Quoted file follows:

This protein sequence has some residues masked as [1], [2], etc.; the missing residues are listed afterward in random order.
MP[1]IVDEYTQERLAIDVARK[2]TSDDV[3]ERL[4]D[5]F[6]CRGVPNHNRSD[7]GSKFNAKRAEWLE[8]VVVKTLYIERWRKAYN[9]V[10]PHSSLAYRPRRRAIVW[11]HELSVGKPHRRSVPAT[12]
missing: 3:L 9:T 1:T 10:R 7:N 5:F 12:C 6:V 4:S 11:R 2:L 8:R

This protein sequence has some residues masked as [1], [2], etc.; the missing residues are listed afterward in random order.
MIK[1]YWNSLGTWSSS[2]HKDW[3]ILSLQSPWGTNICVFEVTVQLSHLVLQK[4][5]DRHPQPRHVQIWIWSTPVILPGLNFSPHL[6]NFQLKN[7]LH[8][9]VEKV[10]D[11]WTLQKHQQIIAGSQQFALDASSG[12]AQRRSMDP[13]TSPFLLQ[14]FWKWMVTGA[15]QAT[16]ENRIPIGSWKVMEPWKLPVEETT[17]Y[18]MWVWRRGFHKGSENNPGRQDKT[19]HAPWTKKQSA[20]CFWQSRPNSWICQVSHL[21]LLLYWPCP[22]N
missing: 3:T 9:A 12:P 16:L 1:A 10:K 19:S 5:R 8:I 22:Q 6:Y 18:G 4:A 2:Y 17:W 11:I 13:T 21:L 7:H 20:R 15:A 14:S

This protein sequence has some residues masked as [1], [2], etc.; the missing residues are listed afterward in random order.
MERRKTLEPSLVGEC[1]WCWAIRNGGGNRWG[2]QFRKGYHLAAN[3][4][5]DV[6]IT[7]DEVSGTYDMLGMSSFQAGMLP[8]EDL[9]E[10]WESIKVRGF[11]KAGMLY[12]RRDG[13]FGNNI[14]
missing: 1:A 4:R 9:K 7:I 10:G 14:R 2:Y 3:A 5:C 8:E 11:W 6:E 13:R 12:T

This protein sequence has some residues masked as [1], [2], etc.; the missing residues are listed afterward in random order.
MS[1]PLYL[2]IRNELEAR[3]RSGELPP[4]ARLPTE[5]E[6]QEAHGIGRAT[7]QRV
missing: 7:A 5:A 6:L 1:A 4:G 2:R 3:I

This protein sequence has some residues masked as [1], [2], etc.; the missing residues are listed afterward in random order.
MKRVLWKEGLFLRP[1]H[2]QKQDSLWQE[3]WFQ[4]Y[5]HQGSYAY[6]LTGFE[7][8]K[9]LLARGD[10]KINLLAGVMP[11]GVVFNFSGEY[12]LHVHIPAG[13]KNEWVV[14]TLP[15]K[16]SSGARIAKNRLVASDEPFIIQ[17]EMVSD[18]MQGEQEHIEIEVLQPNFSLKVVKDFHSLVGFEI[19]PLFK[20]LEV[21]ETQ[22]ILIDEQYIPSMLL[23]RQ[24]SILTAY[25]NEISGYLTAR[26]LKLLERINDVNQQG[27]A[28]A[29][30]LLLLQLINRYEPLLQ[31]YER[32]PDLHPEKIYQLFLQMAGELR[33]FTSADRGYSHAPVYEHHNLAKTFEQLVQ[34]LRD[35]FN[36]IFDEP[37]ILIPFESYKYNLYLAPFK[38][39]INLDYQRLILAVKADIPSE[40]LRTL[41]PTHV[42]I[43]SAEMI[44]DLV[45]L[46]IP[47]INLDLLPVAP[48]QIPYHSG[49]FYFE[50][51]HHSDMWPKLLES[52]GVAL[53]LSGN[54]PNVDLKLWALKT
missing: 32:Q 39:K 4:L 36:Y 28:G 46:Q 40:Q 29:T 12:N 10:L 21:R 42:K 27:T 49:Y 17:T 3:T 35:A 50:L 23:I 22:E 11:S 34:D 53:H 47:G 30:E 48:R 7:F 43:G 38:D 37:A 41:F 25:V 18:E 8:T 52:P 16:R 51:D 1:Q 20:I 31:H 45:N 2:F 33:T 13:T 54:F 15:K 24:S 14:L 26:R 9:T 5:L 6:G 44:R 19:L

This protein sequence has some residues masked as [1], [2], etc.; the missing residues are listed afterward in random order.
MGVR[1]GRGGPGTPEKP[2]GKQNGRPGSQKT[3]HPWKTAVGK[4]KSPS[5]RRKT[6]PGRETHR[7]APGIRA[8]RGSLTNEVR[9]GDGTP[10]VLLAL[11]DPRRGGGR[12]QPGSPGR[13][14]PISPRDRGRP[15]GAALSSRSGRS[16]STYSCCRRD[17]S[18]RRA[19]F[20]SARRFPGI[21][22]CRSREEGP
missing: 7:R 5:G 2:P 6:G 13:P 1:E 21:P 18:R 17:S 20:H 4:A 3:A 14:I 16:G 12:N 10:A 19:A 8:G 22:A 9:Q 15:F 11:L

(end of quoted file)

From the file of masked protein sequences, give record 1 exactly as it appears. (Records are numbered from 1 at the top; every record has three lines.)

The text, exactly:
This protein sequence has some residues masked as [1], [2], etc.; the missing residues are listed afterward in random order.
MP[1]IVDEYTQERLAIDVARK[2]TSDDV[3]ERL[4]D[5]F[6]CRGVPNHNRSD[7]GSKFNAKRAEWLE[8]VVVKTLYIERWRKAYN[9]V[10]PHSSLAYRPRRRAIVW[11]HELSVGKPHRRSVPAT[12]
missing: 3:L 9:T 1:T 10:R 7:N 5:F 12:C 6:V 4:S 11:R 2:L 8:R